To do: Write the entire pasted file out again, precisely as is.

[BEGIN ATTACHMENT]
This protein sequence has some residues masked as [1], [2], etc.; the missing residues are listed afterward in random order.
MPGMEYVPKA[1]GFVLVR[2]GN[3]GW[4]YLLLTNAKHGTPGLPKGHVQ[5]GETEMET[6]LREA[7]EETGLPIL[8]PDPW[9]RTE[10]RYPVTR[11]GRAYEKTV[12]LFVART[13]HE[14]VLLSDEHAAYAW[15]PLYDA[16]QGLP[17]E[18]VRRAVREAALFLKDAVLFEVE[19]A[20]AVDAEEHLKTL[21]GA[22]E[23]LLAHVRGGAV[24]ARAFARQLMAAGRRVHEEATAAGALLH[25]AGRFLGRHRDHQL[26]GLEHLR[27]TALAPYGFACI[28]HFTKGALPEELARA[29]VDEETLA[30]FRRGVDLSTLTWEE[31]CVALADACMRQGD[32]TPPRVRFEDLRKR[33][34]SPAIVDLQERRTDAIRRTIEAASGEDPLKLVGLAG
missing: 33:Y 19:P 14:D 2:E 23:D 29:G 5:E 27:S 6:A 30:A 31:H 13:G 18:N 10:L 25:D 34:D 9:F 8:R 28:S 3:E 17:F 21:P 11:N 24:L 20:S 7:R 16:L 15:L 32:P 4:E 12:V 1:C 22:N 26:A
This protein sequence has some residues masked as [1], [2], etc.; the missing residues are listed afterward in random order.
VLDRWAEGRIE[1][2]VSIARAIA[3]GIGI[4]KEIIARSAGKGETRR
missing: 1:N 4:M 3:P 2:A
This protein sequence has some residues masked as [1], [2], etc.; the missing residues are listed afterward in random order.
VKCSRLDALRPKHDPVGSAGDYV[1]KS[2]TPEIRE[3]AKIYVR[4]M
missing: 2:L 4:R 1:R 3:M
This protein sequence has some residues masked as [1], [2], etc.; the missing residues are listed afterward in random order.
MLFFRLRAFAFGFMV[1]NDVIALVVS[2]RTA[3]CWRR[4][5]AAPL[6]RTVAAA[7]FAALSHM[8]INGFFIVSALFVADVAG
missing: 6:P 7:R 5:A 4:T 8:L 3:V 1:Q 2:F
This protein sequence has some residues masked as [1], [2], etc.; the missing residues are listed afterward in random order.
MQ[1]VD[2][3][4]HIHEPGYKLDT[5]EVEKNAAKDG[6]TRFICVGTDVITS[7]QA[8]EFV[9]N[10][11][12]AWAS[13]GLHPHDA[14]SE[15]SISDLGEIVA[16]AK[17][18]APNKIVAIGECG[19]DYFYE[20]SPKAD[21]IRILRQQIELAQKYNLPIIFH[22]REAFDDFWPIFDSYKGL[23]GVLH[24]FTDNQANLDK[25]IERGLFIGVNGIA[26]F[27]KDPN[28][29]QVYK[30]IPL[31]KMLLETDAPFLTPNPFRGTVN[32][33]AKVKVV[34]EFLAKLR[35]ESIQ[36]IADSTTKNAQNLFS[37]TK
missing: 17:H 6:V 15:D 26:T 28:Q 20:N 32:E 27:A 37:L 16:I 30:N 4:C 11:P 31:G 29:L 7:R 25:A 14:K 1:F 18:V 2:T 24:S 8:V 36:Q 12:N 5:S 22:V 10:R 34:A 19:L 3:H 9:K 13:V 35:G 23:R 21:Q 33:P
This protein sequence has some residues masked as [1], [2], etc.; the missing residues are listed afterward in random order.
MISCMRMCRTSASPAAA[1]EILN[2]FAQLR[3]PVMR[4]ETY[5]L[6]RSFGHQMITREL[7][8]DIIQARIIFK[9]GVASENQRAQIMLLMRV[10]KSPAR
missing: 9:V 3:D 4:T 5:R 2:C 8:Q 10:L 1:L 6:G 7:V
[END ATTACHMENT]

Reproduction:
This protein sequence has some residues masked as [1], [2], etc.; the missing residues are listed afterward in random order.
MPGMEYVPKA[1]GFVLVR[2]GN[3]GW[4]YLLLTNAKHGTPGLPKGHVQ[5]GETEMET[6]LREA[7]EETGLPIL[8]PDPW[9]RTE[10]RYPVTR[11]GRAYEKTV[12]LFVART[13]HE[14]VLLSDEHAAYAW[15]PLYDA[16]QGLP[17]E[18]VRRAVREAALFLKDAVLFEVE[19]A[20]AVDAEEHLKTL[21]GA[22]E[23]LLAHVRGGAV[24]ARAFARQLMAAGRRVHEEATAAGALLH[25]AGRFLGRHRDHQL[26]GLEHLR[27]TALAPYGFACI[28]HFTKGALPEELARA[29]VDEETLA[30]FRRGVDLSTLTWEE[31]CVALADACMRQGD[32]TPPRVRFEDLRKR[33][34]SPAIVDLQERRTDAIRRTIEAASGEDPLKLVGLAG
missing: 33:Y 19:P 14:D 2:E 23:D 29:G 5:E 27:S 6:A 30:A 31:H 13:G 18:N 10:L 25:D 34:D 9:F 8:R 28:S 3:E 17:F 21:P 11:N 24:L 20:S 7:R 16:L 15:L 32:P 4:E 12:V 1:C 22:N 26:A
This protein sequence has some residues masked as [1], [2], etc.; the missing residues are listed afterward in random order.
VLDRWAEGRIE[1][2]VSIARAIA[3]GIGI[4]KEIIARSAGKGETRR
missing: 1:N 4:M 3:P 2:A
This protein sequence has some residues masked as [1], [2], etc.; the missing residues are listed afterward in random order.
VKCSRLDALRPKHDPVGSAGDYV[1]KS[2]TPEIRE[3]AKIYVR[4]M
missing: 2:L 4:R 1:R 3:M
This protein sequence has some residues masked as [1], [2], etc.; the missing residues are listed afterward in random order.
MLFFRLRAFAFGFMV[1]NDVIALVVS[2]RTA[3]CWRR[4][5]AAPL[6]RTVAAA[7]FAALSHM[8]INGFFIVSALFVADVAG
missing: 6:P 7:R 5:A 4:T 8:L 3:V 1:Q 2:F
This protein sequence has some residues masked as [1], [2], etc.; the missing residues are listed afterward in random order.
MQ[1]VD[2][3][4]HIHEPGYKLDT[5]EVEKNAAKDG[6]TRFICVGTDVITS[7]QA[8]EFV[9]N[10][11][12]AWAS[13]GLHPHDA[14]SE[15]SISDLGEIVA[16]AK[17][18]APNKIVAIGECG[19]DYFYE[20]SPKAD[21]IRILRQQIELAQKYNLPIIFH[22]REAFDDFWPIFDSYKGL[23]GVLH[24]FTDNQANLDK[25]IERGLFIGVNGIA[26]F[27]KDPN[28][29]QVYK[30]IPL[31]KMLLETDAPFLTPNPFRGTVN[32][33]AKVKVV[34]EFLAKLR[35]ESIQ[36]IADSTTKNAQNLFS[37]TK
missing: 17:H 6:V 15:D 26:T 28:Q 20:N 32:E 27:A 37:L 16:I 30:N 4:C 11:P 31:G 29:L 7:R 25:A 14:K 1:F 18:V 2:T 24:S 8:V 36:Q 12:N 5:S 22:V 10:R 34:A 19:L 3:H 9:K 13:V 35:G 23:R 21:Q 33:P
This protein sequence has some residues masked as [1], [2], etc.; the missing residues are listed afterward in random order.
MISCMRMCRTSASPAAA[1]EILN[2]FAQLR[3]PVMR[4]ETY[5]L[6]RSFGHQMITREL[7][8]DIIQARIIFK[9]GVASENQRAQIMLLMRV[10]KSPAR
missing: 9:V 3:D 4:T 5:R 2:C 8:Q 10:L 1:L 6:G 7:V